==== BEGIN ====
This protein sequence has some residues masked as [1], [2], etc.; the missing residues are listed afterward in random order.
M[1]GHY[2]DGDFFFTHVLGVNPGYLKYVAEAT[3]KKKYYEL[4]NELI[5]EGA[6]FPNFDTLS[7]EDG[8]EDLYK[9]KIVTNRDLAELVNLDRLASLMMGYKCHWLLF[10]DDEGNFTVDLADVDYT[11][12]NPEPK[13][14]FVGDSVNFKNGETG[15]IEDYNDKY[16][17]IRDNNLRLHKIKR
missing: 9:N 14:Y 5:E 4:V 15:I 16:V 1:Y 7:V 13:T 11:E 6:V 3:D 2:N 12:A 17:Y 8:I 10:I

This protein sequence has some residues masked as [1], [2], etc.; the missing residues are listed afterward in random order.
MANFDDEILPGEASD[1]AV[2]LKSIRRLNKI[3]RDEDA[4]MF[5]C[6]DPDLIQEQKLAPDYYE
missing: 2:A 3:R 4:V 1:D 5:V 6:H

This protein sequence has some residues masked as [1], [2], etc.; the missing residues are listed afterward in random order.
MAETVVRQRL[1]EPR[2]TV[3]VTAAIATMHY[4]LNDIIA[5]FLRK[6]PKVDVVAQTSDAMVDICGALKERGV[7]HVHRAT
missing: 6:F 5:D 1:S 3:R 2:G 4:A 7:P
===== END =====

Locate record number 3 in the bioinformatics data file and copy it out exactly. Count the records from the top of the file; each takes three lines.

This protein sequence has some residues masked as [1], [2], etc.; the missing residues are listed afterward in random order.
MAETVVRQRL[1]EPR[2]TV[3]VTAAIATMHY[4]LNDIIA[5]FLRK[6]PKVDVVAQTSDAMVDICGALKERGV[7]HVHRAT
missing: 6:F 5:D 1:S 3:R 2:G 4:A 7:P